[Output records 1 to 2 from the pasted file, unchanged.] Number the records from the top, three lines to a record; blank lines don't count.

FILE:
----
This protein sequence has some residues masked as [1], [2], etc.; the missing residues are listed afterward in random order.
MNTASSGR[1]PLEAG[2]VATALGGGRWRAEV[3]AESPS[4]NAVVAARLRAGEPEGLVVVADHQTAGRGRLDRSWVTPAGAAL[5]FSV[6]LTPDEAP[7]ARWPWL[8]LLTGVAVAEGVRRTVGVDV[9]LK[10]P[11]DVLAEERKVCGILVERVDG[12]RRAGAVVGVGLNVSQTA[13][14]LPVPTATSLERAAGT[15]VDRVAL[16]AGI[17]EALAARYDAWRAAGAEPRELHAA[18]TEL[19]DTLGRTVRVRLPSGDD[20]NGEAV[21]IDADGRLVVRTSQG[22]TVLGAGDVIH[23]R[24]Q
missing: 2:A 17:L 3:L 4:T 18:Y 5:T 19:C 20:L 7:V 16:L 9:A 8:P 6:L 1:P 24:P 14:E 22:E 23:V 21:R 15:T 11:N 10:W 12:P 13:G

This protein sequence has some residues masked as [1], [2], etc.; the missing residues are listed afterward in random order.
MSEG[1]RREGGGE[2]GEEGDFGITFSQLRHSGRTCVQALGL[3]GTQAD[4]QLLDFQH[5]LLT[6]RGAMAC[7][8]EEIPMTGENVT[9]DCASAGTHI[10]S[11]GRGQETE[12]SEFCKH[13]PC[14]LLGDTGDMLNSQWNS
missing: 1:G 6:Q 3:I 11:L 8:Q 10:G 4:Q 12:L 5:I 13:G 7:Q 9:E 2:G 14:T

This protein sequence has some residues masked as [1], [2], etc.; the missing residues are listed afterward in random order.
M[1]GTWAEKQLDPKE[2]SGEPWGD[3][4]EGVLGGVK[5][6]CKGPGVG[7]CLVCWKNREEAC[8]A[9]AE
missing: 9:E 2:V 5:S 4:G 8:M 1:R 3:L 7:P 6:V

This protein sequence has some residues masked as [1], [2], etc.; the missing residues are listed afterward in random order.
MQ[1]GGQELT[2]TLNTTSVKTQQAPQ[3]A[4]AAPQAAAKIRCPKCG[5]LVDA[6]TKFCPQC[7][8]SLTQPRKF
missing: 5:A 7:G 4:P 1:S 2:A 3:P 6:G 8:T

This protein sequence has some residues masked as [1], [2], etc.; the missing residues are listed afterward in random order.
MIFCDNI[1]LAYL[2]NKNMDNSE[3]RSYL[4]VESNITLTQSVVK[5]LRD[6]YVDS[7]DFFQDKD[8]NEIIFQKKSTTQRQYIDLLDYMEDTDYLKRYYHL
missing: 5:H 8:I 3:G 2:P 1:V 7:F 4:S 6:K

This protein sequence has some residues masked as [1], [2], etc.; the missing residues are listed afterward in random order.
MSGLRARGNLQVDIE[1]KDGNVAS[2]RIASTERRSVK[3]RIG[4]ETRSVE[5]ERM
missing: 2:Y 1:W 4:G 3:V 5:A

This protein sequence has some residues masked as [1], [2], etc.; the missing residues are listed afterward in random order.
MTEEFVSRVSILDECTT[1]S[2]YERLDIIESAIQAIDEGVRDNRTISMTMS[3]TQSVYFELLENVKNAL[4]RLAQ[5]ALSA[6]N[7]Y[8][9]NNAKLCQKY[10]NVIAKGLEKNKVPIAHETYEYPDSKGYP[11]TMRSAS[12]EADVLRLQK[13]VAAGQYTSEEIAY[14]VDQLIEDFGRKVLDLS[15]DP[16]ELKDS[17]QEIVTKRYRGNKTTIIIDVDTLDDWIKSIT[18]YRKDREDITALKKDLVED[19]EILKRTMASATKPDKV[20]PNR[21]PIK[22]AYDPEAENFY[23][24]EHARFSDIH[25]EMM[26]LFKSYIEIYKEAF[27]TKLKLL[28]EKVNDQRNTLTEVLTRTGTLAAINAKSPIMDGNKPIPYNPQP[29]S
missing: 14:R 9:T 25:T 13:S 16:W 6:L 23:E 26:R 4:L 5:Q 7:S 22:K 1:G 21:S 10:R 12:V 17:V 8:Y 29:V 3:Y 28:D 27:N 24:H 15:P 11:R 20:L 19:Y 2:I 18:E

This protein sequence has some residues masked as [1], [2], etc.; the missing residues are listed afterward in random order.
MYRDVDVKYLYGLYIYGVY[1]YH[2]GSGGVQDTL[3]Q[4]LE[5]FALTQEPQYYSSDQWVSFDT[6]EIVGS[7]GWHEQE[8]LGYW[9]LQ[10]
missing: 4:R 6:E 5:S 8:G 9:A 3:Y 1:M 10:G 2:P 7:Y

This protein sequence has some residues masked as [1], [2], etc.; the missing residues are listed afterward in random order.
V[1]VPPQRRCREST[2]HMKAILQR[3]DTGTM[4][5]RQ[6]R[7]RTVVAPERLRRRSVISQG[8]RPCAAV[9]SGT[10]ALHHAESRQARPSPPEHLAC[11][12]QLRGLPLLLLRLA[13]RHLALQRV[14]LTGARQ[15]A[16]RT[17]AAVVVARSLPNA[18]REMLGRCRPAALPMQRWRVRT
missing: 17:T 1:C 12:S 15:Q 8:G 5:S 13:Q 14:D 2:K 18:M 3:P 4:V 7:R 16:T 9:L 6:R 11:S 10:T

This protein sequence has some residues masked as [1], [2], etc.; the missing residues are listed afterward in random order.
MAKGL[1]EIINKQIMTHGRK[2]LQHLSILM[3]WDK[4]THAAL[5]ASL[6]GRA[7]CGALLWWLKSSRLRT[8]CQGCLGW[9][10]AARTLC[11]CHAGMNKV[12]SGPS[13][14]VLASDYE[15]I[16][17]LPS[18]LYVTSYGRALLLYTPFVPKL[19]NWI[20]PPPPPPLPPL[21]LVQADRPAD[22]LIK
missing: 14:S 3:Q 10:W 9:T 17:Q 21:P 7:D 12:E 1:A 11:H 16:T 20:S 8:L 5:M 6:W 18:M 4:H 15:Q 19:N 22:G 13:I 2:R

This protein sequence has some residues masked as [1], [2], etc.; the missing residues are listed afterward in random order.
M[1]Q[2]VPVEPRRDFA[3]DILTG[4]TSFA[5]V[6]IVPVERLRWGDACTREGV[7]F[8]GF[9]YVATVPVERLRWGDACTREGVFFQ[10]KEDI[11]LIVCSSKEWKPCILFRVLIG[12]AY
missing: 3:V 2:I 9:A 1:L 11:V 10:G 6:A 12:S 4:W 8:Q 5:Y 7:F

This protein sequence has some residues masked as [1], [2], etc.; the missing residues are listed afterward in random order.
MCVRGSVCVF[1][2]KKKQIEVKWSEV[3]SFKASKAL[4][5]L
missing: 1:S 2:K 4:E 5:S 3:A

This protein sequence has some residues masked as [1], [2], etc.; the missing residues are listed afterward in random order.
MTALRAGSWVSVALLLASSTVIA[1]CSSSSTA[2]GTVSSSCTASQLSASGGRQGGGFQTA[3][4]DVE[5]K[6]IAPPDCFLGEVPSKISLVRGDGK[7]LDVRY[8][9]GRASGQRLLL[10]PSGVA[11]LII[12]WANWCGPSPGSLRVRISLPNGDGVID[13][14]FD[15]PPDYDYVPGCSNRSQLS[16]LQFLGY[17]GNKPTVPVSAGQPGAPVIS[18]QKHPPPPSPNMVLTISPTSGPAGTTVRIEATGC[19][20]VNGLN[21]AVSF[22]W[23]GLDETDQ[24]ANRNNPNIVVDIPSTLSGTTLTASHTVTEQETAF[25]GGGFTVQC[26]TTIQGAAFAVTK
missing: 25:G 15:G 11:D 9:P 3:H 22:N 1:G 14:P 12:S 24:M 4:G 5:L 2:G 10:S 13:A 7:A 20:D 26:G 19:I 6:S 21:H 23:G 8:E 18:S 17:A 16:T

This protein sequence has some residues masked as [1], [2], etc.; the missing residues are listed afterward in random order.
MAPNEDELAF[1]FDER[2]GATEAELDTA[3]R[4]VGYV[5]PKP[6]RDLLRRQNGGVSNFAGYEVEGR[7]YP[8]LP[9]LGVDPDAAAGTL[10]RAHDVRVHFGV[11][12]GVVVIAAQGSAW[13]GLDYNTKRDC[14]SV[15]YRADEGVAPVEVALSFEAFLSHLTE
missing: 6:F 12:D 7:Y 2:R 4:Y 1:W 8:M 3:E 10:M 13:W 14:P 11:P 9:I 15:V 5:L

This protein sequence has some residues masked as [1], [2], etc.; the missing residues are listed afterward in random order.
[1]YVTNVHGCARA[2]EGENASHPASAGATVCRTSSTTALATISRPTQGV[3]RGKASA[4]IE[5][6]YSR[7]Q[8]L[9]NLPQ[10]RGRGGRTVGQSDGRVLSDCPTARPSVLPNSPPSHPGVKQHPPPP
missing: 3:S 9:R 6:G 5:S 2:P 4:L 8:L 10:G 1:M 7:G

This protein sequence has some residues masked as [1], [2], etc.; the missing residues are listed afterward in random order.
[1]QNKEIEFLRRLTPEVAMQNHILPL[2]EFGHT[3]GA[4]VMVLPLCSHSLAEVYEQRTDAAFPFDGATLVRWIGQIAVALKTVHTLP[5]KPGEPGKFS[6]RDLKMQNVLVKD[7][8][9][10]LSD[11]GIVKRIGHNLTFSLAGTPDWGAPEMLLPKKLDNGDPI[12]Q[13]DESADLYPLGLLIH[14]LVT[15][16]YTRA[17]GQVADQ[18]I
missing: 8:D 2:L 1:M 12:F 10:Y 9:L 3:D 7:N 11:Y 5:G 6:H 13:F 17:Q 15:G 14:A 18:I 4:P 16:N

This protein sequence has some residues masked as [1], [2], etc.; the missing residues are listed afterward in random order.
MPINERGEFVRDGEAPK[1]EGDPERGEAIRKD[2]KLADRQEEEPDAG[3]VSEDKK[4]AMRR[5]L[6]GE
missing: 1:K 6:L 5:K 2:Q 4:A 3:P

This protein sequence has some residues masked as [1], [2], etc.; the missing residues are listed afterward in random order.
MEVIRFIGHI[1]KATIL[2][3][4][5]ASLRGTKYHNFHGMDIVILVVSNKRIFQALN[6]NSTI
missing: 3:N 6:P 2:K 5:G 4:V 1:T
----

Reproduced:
This protein sequence has some residues masked as [1], [2], etc.; the missing residues are listed afterward in random order.
MNTASSGR[1]PLEAG[2]VATALGGGRWRAEV[3]AESPS[4]NAVVAARLRAGEPEGLVVVADHQTAGRGRLDRSWVTPAGAAL[5]FSV[6]LTPDEAP[7]ARWPWL[8]LLTGVAVAEGVRRTVGVDV[9]LK[10]P[11]DVLAEERKVCGILVERVDG[12]RRAGAVVGVGLNVSQTA[13][14]LPVPTATSLERAAGT[15]VDRVAL[16]AGI[17]EALAARYDAWRAAGAEPRELHAA[18]TEL[19]DTLGRTVRVRLPSGDD[20]NGEAV[21]IDADGRLVVRTSQG[22]TVLGAGDVIH[23]R[24]Q
missing: 2:A 17:L 3:L 4:T 18:Y 5:T 19:C 20:L 7:V 16:L 9:A 8:P 6:L 1:P 24:P 14:E 22:E 23:V 21:R 15:T 11:N 10:W 12:P 13:G

This protein sequence has some residues masked as [1], [2], etc.; the missing residues are listed afterward in random order.
MSEG[1]RREGGGE[2]GEEGDFGITFSQLRHSGRTCVQALGL[3]GTQAD[4]QLLDFQH[5]LLT[6]RGAMAC[7][8]EEIPMTGENVT[9]DCASAGTHI[10]S[11]GRGQETE[12]SEFCKH[13]PC[14]LLGDTGDMLNSQWNS
missing: 1:G 6:Q 3:I 11:L 8:Q 10:G 4:Q 12:L 5:I 13:G 7:Q 9:E 2:G 14:T